Racism - a very peculiar concept

I've just got back from three days of seminars on electoral matters. It was the usual agenda: how to get everyone registered, what kind of candidates are needed, what is the best electoral system, and so on. There was the usual range of participants concerned about the problems of democracy: voluntary organisations, church representatives, academics and, of course, politicians. In fact, just the sort of gathering I've been involved with for decades, except that this was taking place in the town of Goma, close to Congo's eastern border with Rwanda. I was, in effect, a token white person, and at the end of the session, as we all talked animatedly, it occurred to me that I simply had not been conscious of colour. It reminded me of the introduction I once had at a Caribbean meeting in Leeds: "our speaker is Mr Meadowcroft; his face may be white but his heart is as black as ours"!

I've worked on projects like this on five continents and it was typical of meetings in many different environments where we shared common concerns and sought similar goals. Where does one find one's "compatriots"? Amongst those who, by choice, share one's ideals or those who, by chance, share one's country? The more countries I work in the more I find people similar, with the same worries and hopes for themselves and their families as we have here in Yorkshire. These are not trite platitudes but sheer experience of individuals across the globe.

My experience is in stark contrast to the world exposed in the BBC's recent undercover exposé of the BNP. What struck me throughout the programme was the sheer ugliness of it all. How could the purveyors of such crude racism ever conceive that they might appear attractive to all but a tiny minority of socially insecure men who can only appear confident when focussing their aggression on an ethnic minority perversely regarded by them as inferior. Such embedded racism is impervious to argument but it is only the extreme end of a much larger group of citizens for whom life is pretty tough and who, unless carefully challenged, may increasingly blame "immigrants" for their difficulties and are thus vulnerable to the BNP's public face. Certainly nothing is gained either by ignoring the issue or by purely negative protests.

Racism is a very peculiar concept, particularly as race itself is impossible to define precisely - as pro-apartheid South Africans discovered before they finally abandoned the struggle. It has some affinities with nationalism and patriotism which all too often are expressed in narrow terms of birth and identity. At its heart, however, it depends on identifying visual racial characteristics. One only has to see the exaggerated caricatures that litter the racist press - just as anti-Semitic imagery filled the Nazi media - to realise that, if the targets for discrimination cannot be identified, then, presumably, it cannot take place.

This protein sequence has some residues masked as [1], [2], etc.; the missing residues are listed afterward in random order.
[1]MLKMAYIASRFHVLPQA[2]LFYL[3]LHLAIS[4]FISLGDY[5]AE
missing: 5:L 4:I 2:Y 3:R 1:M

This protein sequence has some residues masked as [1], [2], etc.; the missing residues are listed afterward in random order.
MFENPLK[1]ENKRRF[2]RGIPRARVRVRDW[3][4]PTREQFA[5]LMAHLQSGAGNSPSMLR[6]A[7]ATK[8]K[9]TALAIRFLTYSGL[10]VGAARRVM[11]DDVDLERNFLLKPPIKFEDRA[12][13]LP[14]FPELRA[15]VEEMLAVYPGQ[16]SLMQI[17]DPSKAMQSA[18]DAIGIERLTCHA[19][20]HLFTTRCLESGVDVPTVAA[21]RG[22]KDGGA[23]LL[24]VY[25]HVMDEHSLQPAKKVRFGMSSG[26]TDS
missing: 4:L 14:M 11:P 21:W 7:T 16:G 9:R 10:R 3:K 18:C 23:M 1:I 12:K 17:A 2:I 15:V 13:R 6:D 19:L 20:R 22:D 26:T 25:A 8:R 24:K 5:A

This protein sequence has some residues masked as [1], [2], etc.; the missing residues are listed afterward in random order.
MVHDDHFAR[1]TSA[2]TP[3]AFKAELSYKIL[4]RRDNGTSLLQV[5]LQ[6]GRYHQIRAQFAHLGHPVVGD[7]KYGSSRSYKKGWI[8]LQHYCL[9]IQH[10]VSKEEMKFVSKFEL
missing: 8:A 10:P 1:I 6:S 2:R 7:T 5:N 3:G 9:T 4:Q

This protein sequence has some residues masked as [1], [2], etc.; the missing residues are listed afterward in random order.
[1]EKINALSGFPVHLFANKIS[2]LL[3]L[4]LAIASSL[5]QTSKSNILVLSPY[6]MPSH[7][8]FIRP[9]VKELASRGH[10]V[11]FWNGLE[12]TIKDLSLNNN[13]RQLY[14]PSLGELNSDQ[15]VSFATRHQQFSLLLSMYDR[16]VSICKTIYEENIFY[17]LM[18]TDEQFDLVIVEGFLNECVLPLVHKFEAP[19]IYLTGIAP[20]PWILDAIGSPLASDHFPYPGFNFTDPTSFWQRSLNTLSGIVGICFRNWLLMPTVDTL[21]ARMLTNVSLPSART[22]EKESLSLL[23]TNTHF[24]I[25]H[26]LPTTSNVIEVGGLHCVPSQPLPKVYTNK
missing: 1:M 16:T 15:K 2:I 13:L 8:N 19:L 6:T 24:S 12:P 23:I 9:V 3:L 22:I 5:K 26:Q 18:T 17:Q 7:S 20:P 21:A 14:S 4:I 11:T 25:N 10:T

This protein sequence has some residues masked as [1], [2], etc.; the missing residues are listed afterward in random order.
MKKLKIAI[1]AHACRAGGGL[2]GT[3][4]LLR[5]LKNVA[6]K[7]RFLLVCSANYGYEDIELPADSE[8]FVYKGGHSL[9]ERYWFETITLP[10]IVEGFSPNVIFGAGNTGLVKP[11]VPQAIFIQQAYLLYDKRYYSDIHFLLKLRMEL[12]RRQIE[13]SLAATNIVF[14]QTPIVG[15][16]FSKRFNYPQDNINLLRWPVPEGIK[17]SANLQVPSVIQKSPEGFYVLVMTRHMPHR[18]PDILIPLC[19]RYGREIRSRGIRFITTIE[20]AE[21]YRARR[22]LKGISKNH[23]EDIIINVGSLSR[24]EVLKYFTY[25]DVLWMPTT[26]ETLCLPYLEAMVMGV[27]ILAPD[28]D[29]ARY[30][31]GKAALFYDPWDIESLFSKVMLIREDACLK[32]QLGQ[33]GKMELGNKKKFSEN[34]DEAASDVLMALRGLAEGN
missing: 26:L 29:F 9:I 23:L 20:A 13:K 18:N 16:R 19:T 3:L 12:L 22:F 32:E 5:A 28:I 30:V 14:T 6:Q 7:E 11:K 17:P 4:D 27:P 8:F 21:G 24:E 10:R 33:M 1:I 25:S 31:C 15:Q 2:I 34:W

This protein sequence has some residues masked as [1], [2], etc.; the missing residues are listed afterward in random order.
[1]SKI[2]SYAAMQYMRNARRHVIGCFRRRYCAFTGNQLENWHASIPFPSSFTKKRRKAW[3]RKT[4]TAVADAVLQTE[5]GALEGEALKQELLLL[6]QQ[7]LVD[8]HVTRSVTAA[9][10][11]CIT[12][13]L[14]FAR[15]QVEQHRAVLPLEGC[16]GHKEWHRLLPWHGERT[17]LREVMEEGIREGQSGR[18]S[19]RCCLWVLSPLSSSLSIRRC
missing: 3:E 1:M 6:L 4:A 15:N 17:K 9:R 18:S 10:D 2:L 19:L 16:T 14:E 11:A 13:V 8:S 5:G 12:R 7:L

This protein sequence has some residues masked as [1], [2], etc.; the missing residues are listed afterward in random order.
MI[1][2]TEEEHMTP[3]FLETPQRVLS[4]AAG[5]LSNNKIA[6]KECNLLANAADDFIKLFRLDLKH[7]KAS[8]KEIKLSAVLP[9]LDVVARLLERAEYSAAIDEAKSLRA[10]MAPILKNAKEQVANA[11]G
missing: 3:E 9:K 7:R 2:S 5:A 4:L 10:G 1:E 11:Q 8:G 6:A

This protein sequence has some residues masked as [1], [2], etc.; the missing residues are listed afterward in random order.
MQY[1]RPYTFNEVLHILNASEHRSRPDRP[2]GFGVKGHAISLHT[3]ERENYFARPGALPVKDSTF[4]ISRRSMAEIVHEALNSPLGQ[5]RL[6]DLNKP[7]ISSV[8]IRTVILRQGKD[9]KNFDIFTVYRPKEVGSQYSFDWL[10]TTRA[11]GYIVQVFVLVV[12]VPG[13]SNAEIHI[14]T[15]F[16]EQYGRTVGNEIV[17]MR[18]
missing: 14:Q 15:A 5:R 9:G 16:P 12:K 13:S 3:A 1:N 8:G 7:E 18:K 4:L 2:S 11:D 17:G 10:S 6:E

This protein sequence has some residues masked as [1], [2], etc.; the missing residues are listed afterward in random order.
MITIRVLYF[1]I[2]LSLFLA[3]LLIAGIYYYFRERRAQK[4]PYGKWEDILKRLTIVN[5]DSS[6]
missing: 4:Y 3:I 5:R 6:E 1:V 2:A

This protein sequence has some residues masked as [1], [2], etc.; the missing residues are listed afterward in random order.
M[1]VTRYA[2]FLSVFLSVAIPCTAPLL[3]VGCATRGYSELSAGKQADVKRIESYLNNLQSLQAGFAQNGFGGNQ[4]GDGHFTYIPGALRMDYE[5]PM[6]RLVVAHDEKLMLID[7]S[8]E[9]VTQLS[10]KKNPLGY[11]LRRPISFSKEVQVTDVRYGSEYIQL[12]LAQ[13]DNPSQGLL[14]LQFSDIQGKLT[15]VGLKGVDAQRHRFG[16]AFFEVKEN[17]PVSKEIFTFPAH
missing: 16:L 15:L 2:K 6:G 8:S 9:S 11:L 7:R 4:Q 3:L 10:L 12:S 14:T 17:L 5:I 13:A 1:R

This leads me to a thought that I've had whizzing around for some time. Can blind people be racist? The thought is neither academic nor, I hope, objectionable. There is a very serious point behind it. Simply, if, by reason of disability, racial discrimination is ruled out for a particular group, without it causing any apparent concern, does not the whole concept fall?

It is possible to argue that racial identification is not exclusively a visual matter and that, for instance, an accent can identify an individual from an ethnic group. Clearly this can be the case but it is less and less so. It would be impossible to recognise the origins of Trevor Phillips', the Chairman of the Commission for Racial Equality, from his very polished English speech.

Given the vast amount of social science research one would have thought that this concept would have been examined, but apparently not. At least, I have not been able to find any, and the Royal National Institute for the Blind is unaware of any such research. I suggest that it would be both interesting and potentially valuable to carry out such research.

If racism requires visual identification of racial characteristics then clearly it is a concept which is not innate but is acquired through a specific sense. What is more it is acquired from others. Young children have no concept of race. They acquire it from their elders, particularly from their parents. Many moons ago when I lived close to Brixton we had a black friend who visited us every Tuesday evening. My son, then aged four, wanted to tell me something about him and it soon became clear to whom he was referring. He said, "he comes to see us; he plays with me; he talks a lot", everything except that he was black!

We need to give more attention to the influences on children in their formative years and to put resources into enabling children from very different environments to mix together on, for instance, weekends away. In this context, public money spent on town twinning is not a luxury but cash well spent. Faith schools may have a good educational record but they are increasingly divisive in their impact on the community. All the churches need to ponder whether, for the broader good, they are now anachronistic.

A child's perspective has much to teach us oldies. Some years ago, when families of Asian origin were arriving in the area, a constituent approached me on Armley Town Street to tell me that her five year old daughter had come home from school the previous day and told her that a new girl had just come to the school. "Did you talk to her?" the mother asked. "No", said the daughter, "she doesn't speak English". "Oh, but did you play with her?" she asked. "Oh yes," responded the child, "you see, she laughs in English."

31 July 2004